How to make great art out of an emoji
Art museums can be intimidating, which isn’t surprising when you think of their origins. The Louvre in Paris was once a royal palace, while the Uffizi in Florence housed the offices and judiciary of the ruling Medici: hardly places designed to put you at your ease. For almost 200 years the designs of those in charge colluded with the buildings to put visitors in their place. Art is something you whisper in front of. It is expensive, nay priceless, and it shows just how powerful and cultured our rulers are.
Even our newer-build museums were at it. If ascending to culture via steep stone steps is intimidating, it’s got nothing on pristine white boxes for art: the type of places where you feel untidy just walking in.
Things have changed. Visitor numbers are key and outreach is everything, which is understandable when you have taxpayer-funded subsidies to justify. But is any interaction worth it, or does quality count when it comes to putting people in front of art?
In Ireland we seem to excel at seminars, workshops and talks, and attendance figures bear out their appeal, but they are preaching to the converted. Where we fall down is when it comes to more innovative and interesting ways to open up the rarefied art world.
This isn’t a question of dumbing down: instead it’s about making art fun, turning it from a valuable, distant object on the wall into something that stays in your mind, something central to your life.
It’s about paying more than lip service to the idea of the value and importance of creativity in everything we do, and there are some brilliant ideas out there to get our own institutions going.
Imagine waking up with dinosaurs? New York’s Natural History Museum hosts sleepovers. With separate events for adults and children, you can curl up in your sleeping bag and let the presence of the collection seep into your dreams. Imagine doing something similar with the Crawford’s lovely Laverys.
As European Capital of Culture in 2011, the programmers at the Finnish city of Turku came up with cultural prescriptions. A visit to your GP could result in the prescription of tickets to cultural events. It’s a gorgeous idea, and one which featured in the Three Sisters’ (Kilkenny, Waterford and Wexford) bid for Ireland’s 2020 Capital of Culture designation (which was eventually awarded to Galway). Perhaps this is a project for Creative
It’s out paying more than lip service to the idea of the value and importance of creativity in everything we do, and there are some brilliant ideas out there to get our own institutions going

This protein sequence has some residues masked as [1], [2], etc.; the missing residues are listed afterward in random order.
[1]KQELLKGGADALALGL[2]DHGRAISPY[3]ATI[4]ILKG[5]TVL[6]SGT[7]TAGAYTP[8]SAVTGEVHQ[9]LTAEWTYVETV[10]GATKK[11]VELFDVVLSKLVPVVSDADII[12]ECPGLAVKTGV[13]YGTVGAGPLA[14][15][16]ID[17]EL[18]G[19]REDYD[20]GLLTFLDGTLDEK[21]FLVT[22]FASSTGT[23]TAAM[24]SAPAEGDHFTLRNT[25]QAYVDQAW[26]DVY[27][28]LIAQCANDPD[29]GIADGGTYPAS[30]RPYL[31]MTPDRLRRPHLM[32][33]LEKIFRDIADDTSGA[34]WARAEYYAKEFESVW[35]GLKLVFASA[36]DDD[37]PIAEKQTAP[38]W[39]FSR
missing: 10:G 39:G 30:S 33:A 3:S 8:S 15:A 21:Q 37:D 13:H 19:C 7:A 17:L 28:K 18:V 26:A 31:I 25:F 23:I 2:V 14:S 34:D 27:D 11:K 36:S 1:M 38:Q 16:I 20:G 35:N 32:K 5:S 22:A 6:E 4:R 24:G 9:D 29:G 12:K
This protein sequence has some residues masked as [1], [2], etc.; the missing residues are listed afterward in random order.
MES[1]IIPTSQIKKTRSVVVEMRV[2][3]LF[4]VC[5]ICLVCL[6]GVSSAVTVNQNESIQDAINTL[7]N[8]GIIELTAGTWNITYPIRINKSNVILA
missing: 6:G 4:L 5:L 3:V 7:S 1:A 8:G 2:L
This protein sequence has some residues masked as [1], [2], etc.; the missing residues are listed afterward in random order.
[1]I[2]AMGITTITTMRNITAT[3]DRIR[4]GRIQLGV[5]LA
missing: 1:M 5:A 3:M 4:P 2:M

Ireland to pick up.
The most genius idea of all came from the San Francisco Museum of Modern Art (SFMOMA) last month. Send Me SFMOMA uses text messaging to open up the museum’s collection of around 34,000 works of art.
All you have to do (though unfortunately you have to be in the US) is text 57251 with the words “send me”, plus a word or an emoji, and the museum will text back with an image from its collection.
The project quickly went viral: in one week more than two million text messages of art were delivered as people requested images relating to everything from robots to love, cats to rainbows, family to horses, sadness to that emoji of a pile of poo.
Some of the connections are obvious – a Jim Dine image of a heart ( Blue Clamp) sent in response to the heart emoji.
Some are more oblique. As Jay Mollica, the museum’s creative technologist who conceived the project describes it, “send me the ocean” might get you Pirkle Jones’ Breaking Wave, Golden Gate; “send me something blue” could result in éponge (SE180) by Yves Klein; and “send me flowers” might return Yasumasa Morimura’s An Inner Dialogue with Frida Kahlo (Collar of Thorns).”
The beauty of it is that you won’t always get the same image. Another request to “send me flowers” could just as easily result in Hiroyo Kaneko’s Picnics #1.
For Mollica, Send Me is a way of opening up the collection, including the works in storage, and doing it in a way that is accessible, friendly and personally meaningful.
“In a world oversaturated with informa- tion, we asked ourselves: how can we generate personal connections between a diverse cross-section of people and the artworks in our collection? How can we provide a more comprehensive experience of our collection?” He also asks, how can we turn art into a habit – which is an important set of questions for any museum.
The most requested Send Me terms are, unsurprisingly, love, happiness, flowers, dogs, cats and the ocean. Interestingly, the cactus features among the most popular emojis.
Search terms become more intimate at night, according to Keir Winesmith, head of web and digital at the museum, giving an insight into how people are actually relating to the art works they receive by text, and how even though a text can never match up to the real thing (in relationships as well as art), personal connections are nevertheless being made.
The code itself is open source, and SFMOMA is working on making it accessible from other countries. But wouldn’t it be wonderful if we did it ourselves? Let the ideas, and the art, move away from the rarefied, insider whispers, and flow.